Margaret, Lady Rhondda, was an improbable revolutionary. A socially elitist millionaire who lived next to the Ritz, she threw herself, and her money, into promoting women's equality in politics, in print and (briefly) in gaol. Angela John's excellent biography is thus to be welcomed warmly.
Margaret was, above all, her father's daughter. D A Thomas, Lord Rhondda, was a Welsh Rockefeller – tsar of the coalfield, long-term Liberal MP and food controller during the First World War. Margaret inherited his empire of mines, shipping and newspapers to become "the foremost woman of business in the British Empire", sitting on 33 boards, and in 1926 becoming the first (and only) female president of the Institute of Directors.
Her wealth was eroded in the Depression, but she invested heavily in her good causes, above all the weekly Time and Tide magazine she launched in 1920 to promote the causes of women. Remarkably, its management and editors were all female. Later on, it took a pronounced literary turn and became a platform for Shaw, TS Eliot and Virginia Woolf among others.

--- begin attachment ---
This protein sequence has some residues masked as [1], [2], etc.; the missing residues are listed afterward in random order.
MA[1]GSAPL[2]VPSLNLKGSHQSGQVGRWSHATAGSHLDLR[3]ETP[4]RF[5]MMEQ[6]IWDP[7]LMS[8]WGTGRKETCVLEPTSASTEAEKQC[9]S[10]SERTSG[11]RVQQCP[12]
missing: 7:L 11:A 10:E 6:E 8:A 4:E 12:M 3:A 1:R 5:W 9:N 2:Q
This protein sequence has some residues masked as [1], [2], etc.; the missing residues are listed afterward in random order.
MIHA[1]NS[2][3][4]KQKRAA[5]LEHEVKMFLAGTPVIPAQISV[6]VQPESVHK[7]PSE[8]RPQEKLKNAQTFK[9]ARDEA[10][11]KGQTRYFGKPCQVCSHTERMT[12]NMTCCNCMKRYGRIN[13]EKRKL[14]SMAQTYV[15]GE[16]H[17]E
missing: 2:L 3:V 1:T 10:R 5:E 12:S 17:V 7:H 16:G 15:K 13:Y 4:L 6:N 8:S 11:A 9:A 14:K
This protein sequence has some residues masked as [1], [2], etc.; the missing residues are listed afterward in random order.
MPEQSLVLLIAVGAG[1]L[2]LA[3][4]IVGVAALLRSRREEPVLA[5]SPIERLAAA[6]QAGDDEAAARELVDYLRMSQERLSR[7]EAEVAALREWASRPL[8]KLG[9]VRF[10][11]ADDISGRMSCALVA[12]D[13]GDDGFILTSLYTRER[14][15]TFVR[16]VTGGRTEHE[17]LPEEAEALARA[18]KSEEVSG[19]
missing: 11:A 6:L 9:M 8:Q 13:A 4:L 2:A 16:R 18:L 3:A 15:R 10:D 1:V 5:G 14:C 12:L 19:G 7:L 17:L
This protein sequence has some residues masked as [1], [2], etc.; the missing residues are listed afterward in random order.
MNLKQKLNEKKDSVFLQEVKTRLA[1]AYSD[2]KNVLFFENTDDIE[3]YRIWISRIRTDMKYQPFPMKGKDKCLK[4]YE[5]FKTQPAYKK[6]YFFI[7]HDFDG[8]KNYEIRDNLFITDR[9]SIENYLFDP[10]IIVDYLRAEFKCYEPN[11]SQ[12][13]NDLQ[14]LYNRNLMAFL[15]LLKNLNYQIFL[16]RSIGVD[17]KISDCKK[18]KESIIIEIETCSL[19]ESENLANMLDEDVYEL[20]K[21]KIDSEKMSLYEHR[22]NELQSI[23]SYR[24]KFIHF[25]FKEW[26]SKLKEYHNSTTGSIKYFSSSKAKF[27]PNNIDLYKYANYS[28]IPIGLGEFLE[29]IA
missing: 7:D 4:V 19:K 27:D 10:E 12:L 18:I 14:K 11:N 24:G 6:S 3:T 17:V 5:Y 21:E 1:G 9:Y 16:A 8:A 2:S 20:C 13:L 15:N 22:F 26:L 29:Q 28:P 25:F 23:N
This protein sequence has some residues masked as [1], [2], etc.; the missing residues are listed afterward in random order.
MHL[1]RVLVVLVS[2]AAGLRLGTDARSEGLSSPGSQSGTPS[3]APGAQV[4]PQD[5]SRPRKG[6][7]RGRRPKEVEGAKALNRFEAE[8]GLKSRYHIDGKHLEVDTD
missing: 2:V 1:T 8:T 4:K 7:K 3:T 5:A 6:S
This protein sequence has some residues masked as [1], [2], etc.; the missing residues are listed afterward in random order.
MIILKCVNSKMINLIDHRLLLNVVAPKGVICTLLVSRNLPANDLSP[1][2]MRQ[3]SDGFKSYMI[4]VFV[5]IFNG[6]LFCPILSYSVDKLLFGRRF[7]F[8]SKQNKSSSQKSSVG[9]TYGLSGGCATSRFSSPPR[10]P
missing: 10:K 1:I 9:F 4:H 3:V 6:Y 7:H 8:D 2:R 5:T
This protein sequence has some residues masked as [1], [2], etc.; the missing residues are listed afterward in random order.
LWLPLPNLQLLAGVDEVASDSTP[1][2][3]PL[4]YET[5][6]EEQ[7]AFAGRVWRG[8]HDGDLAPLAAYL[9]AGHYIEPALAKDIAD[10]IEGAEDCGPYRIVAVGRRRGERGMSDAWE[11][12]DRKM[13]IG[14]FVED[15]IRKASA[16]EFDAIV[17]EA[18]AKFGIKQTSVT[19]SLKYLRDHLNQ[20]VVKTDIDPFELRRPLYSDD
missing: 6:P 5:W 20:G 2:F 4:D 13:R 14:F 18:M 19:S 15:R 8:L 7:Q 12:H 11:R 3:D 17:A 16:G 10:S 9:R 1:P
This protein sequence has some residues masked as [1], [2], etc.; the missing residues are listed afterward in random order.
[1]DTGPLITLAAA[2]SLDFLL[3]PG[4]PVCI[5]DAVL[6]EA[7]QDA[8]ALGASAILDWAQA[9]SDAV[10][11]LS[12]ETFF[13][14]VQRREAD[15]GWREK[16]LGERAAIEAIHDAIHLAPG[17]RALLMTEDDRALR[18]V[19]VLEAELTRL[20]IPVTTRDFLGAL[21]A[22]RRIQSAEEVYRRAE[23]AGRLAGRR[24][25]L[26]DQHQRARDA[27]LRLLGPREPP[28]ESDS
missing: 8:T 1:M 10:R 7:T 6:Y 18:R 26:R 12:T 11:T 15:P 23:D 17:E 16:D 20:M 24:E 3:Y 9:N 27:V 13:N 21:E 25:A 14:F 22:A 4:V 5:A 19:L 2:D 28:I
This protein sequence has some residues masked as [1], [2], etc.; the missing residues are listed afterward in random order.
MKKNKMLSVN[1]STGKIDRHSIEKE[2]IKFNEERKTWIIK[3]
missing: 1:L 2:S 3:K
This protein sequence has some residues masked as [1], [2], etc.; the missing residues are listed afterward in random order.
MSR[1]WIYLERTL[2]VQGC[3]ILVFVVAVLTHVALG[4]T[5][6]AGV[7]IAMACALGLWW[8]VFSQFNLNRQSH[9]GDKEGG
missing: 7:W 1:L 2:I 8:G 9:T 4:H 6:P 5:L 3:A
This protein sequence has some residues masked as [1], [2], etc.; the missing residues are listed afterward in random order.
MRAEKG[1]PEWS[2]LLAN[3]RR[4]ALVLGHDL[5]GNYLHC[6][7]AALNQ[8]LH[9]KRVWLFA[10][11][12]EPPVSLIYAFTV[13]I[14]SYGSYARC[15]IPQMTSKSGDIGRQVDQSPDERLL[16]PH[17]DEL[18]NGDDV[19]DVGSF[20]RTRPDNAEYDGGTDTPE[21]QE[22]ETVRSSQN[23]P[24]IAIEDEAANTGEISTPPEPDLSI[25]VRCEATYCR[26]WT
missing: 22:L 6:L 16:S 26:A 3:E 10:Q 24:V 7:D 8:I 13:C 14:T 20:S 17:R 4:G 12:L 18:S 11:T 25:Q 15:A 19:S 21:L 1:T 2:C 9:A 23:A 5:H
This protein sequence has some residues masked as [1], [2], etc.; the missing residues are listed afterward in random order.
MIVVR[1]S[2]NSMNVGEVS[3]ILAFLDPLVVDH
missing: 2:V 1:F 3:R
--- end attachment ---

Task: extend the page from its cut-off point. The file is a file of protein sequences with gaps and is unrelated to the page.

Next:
Lady Rhondda's supreme campaign was an elitist one – pressing her right, after inheriting her father's title, to take her place in the House of Lords. After backing from the Committee of Privileges, her campaign was blitzed by Lord Birkenhead, whose learned legal pronouncements masked prejudice of the most primitive kind. Margaret's 30-year campaign foundered – although, ironically, just before her death in 1958, women were enabled to enter the Lords under the Life Peerages Act.
Margaret's feminism made enemies, Vera Brittain being one. She had stressful relationships with her editor, Helen Archdale, the novelist Winifred Holtby, Eleanor Rathbone, and her one real Labour friend, "Red Ellen" Wilkinson. Her feminism seemed repelled by marriage and the maternal instinct and she fretted over "that perpetual, unsatisfied sex-hunger" among young women.
But she was a courageous pioneer, who faced down prejudice in business, politics and the press. She exposed gender discrimination everywhere, and shared in major victories such as the vote being extended to all adult women in 1928. Today's House of Lords not only contains nearly 200 women, and a female Lord Speaker – it also contains Margaret herself, since her portrait now hangs in the peers' dining room. "Lady Roundabout" presides over a living legislature, while the prejudices of Lord Birkenhead fester in the dustbin of history.